Effect of Wind-Induced Unsteady Vortex Shedding, Diurnal Temperature Changes, and Transit Conditions on Truss Structures Supporting Large Highway Signs

Project Details







Iowa Department of Transportation
Iowa Highway Research Board

Principal Investigator
M. Asghar Bhatti
Co-Principal Investigator
Brent Phares

Bridge Research Engineer, BEC

About the research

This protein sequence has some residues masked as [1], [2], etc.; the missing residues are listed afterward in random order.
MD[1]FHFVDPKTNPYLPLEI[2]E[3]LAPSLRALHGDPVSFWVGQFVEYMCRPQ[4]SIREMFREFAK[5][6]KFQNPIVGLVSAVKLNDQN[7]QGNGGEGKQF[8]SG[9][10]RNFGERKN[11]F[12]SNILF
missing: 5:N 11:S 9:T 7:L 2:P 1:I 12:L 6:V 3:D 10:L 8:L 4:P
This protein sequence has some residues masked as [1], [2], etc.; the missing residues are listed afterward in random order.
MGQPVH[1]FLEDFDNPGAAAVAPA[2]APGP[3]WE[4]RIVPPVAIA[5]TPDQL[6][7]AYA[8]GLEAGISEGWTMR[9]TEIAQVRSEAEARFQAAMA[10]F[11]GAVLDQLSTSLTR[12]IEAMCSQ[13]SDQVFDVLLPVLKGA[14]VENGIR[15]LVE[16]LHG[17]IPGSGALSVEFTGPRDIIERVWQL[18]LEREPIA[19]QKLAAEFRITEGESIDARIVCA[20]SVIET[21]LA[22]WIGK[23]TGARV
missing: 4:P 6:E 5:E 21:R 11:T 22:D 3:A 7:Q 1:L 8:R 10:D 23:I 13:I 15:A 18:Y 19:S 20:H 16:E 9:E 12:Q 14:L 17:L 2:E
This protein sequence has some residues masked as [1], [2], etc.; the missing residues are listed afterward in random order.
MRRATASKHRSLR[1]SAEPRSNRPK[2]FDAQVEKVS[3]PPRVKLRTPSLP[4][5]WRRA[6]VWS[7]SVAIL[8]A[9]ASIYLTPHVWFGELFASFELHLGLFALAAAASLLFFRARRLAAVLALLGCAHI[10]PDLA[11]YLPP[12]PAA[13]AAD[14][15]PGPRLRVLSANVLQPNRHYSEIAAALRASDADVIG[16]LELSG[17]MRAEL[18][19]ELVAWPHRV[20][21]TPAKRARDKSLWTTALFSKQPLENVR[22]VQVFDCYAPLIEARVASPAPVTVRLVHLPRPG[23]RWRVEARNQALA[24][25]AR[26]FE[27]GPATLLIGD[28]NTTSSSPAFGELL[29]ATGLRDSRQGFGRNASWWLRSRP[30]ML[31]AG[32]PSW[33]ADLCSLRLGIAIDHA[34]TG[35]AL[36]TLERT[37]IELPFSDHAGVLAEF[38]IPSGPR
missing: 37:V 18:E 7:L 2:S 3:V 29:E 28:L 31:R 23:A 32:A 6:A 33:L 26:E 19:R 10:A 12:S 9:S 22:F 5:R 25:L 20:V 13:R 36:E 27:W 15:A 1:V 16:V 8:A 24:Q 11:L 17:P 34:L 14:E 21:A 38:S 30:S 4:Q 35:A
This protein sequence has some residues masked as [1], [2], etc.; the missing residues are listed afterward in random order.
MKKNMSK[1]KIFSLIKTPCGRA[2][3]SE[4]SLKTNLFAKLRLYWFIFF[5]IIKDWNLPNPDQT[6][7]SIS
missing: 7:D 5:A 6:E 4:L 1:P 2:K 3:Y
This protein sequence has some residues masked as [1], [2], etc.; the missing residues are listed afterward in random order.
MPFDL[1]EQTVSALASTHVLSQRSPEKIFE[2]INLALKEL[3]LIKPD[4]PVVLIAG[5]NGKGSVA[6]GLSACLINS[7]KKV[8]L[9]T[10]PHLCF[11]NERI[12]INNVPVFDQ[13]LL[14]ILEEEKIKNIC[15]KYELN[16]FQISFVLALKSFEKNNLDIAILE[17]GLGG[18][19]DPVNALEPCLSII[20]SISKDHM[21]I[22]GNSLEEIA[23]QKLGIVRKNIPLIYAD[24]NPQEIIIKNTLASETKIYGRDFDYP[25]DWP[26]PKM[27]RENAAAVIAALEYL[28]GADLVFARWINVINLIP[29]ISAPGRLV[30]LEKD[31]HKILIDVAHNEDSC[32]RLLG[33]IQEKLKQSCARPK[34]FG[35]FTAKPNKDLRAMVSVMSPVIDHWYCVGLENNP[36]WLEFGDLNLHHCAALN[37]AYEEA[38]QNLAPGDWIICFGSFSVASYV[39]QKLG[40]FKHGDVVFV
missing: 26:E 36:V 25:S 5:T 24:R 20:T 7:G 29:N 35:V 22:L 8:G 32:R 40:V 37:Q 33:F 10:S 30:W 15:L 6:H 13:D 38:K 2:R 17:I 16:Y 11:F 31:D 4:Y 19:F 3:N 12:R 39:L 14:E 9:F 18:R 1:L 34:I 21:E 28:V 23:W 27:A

Highway sign structures are called upon to support a variety of signs including large dynamic message signs (DMS) to better manage traffic flow by providing accurate and timely information to drivers. Overhead truss structures are typically employed to support DMS cabinets allowing wide display over more lanes. Having detailed understanding of stresses caused during the service life of the trusses supporting DMS cabinets is crucial for their safe and economic design. In recent years, there is increasing evidence that the truss structures supporting a variety of large and heavy signs are subjected to much more complex loadings than those typically accounted for in the codified design procedures (Stam et al., 2011). Consequently, some of these structures have required frequent inspections, retrofitting, and even premature replacement. Wind and strain resulting from temperature changes are main loads that affect the structures during their lifetime. In order to reliably predict the behavior of these structures, and to design them properly, detailed knowledge of the wind forces and diurnal temperature variations is obviously necessary. The important effect due to diurnal temperature variation was a recent Iowa Department of Transportation (DOT) sponsored project completed by the present research team TR612: ‘Wind loads on dynamic message cabinets and behavior of supporting trusses’ has shown that the diurnal temperature variations may play an important role in explaining the development of cracks observed at some of the trusses supporting DMS cabinets. The study also identified other possible causes for the development of cracks (e.g., unsteady loads induces by vortex shedding behind the DMS cabinets, fatigue induced during the transport of trusses to the site). The study proposes to further investigate probable causes of stresses leading to fatigue cracking in trusses supporting a variety of highway signs including DMS cabinets. The study will be a joint University of Iowa – Iowa State University project and will involve computational fluid dynamics (CFD) simulations, field monitoring and structural analysis. A detailed field investigation will be carried out to study the range of stresses induced by diurnal temperature variations. Detailed unsteady CFD simulations will also be carried out to study cyclic oscillations of the total wind load associated with vortex shedding behind large traffic signs. A complementary field investigation will be carried out to verify CFD simulations. A truss will be monitored during transport from fabricator to the site and the number of fatigue cycles will be estimated to get an idea about whether or not strict guidelines should be put in place on how the trusses should be transported to the site. The ultimate goal would be to prepare a set of detailed recommendations for inclusion in the specifications for design of highway sign support structures. The objectives of this study are to investigate wind and thermal effects in the bridge type overhead DMS truss structures and improve the current design specifications. In order to accomplish this objective, it is necessary to study structural behavior and detailed strain-stress of the truss structures caused by unsteady wind loads associated with vortex shedding behind the DMS cabinet and thermal load on the truss supporting the DMS cabinet due to diurnal temperature variations. The last objective is to investigate possible fatigue failure due to vibrations during transportation from fabricator to the site where the truss and DMS cabinet will be deployed. The research plan describes how each objective will be accomplished.